The TSA's telecare definition is:- Telecare is support and assistance provided at a distance using information and communication technology. It is the continuous, automatic and remote monitoring of users by means of sensors to enable them to continue living in their own home, while minimising risks such as a fall, gas and flood detection and relate to other real time emergencies and lifestyle changes over time.
How Telecare can help you
Telecare offers individuals, their families and carers, security and peace of mind, through services that enables people to stay independent in their own home for as long as possible. One of the simplest forms of telecare is a personal alarm. This alarm consists of a button- often in the form of a pendant worn around the neck, or on the wrist, and a base unit that works with your telephone system. Your base unit will receive a signal from your pendant and will be linked to a monitoring centre. When you push your pendant, your call will go via your telephone line to the monitoring centre, which is staffed by trained operators who will answer your alarm call on any day of the year, 24 hours a day. Many centres (135 across the UK) are now accredited to the nationally recognised Telecare Services Association (TSA) Telecare Code of Practice, which includes stringent standards for call handling response times. The base unit is a two way device, enabling you to talk to the staff the monitoring centre, and for them to talk to you. The staff at the monitoring centres are trained to quickly assess the problem and organise the most appropriate assistance for you. If it’s a false alarm don’t worry, they will be glad to hear that all is well.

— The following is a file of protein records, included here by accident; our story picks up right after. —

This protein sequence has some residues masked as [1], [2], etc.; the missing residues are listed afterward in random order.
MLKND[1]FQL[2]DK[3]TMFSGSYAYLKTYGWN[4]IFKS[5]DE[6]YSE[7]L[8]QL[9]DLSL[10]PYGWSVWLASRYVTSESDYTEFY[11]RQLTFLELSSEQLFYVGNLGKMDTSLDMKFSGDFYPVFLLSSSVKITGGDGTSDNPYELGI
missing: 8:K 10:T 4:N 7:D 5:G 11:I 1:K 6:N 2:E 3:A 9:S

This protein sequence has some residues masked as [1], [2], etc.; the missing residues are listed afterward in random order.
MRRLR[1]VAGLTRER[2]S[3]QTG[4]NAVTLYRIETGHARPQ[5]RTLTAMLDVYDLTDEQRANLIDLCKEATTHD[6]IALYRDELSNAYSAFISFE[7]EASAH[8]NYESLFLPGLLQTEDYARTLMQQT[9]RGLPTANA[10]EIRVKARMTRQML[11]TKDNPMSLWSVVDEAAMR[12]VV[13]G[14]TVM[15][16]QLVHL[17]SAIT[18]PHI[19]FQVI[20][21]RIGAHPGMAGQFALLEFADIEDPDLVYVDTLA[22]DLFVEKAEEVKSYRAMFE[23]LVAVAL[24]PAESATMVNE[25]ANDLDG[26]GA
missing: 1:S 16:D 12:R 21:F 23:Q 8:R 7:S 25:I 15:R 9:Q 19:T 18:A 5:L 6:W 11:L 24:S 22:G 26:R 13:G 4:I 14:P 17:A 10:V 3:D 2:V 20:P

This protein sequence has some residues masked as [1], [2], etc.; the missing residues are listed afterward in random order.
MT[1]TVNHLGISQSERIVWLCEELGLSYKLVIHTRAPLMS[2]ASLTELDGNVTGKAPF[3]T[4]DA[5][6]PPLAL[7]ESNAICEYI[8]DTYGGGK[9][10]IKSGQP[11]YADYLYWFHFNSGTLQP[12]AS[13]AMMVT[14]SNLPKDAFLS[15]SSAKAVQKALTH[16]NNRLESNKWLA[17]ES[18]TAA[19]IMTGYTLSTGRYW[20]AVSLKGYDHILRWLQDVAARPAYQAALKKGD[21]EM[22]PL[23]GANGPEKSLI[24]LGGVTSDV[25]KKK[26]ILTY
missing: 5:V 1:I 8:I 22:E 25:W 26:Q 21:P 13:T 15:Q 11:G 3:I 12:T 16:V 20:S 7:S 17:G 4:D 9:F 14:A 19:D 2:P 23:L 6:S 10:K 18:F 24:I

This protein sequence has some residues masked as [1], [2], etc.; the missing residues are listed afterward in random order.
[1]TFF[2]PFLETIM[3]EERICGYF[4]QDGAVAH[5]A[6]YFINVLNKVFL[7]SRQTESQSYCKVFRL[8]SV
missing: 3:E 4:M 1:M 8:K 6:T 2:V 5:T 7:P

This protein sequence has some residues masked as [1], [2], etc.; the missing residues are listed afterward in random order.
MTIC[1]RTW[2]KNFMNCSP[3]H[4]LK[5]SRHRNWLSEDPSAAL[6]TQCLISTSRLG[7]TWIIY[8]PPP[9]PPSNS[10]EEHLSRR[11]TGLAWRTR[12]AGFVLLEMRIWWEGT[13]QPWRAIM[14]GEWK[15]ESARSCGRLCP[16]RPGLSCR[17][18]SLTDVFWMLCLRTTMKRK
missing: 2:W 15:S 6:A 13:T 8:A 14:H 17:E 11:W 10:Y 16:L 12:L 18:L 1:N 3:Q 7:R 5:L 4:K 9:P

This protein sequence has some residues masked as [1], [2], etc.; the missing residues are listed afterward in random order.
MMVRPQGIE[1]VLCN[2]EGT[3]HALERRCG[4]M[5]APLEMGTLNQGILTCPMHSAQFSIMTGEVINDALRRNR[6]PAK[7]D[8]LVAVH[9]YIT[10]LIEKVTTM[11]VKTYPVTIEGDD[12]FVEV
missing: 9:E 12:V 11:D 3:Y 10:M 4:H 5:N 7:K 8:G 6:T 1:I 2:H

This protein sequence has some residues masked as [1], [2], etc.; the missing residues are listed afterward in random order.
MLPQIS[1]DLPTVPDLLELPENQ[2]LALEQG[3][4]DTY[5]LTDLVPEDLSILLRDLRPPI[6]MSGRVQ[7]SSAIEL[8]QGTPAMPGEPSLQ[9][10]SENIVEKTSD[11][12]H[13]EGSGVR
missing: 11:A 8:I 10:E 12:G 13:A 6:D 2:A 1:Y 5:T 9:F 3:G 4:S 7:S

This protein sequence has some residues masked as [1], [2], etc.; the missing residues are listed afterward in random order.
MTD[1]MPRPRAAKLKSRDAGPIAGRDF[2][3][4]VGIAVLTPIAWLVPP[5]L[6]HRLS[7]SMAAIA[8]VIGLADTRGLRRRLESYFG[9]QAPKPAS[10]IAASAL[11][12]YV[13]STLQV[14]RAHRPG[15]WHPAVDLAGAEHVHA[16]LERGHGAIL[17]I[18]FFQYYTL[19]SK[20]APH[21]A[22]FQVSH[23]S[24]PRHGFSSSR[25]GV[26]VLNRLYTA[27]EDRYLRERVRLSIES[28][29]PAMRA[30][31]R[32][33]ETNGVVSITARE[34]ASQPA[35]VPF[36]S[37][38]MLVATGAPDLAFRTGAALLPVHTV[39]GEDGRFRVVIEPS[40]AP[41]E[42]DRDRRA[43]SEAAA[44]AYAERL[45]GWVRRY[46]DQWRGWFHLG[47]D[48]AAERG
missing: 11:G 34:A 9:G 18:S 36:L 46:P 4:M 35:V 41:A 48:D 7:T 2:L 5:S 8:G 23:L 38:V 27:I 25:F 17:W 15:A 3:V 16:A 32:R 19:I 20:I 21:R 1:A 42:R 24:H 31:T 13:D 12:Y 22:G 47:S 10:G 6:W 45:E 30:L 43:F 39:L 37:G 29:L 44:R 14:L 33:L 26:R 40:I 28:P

Telecare therefore combines equipment in your home with a 24/7 monitoring service. A telecare user may activate their own alarm if they use a pendant. For those individuals who need more specialist help to remain in their own home, passive monitoring equipment is available. This enhanced form of telecare enables usual behaviour patterns to be monitored, and for changes outside of normal behavioural patterns (for example not getting out of bed at the usual time or leaving the house late at night) to instigate an appropriate action. Telecare monitoring covers a wide range of needs, and is intended to support people and enable them to continue living in their own home, independently or with the assistance of carers, for as long as possible. It also supports carers and families by providing additional help and support with caring responsibilities and all-important peace of mind.
It is because of this reassurance that there are now an estimated 1.7 million telecare users in the UK.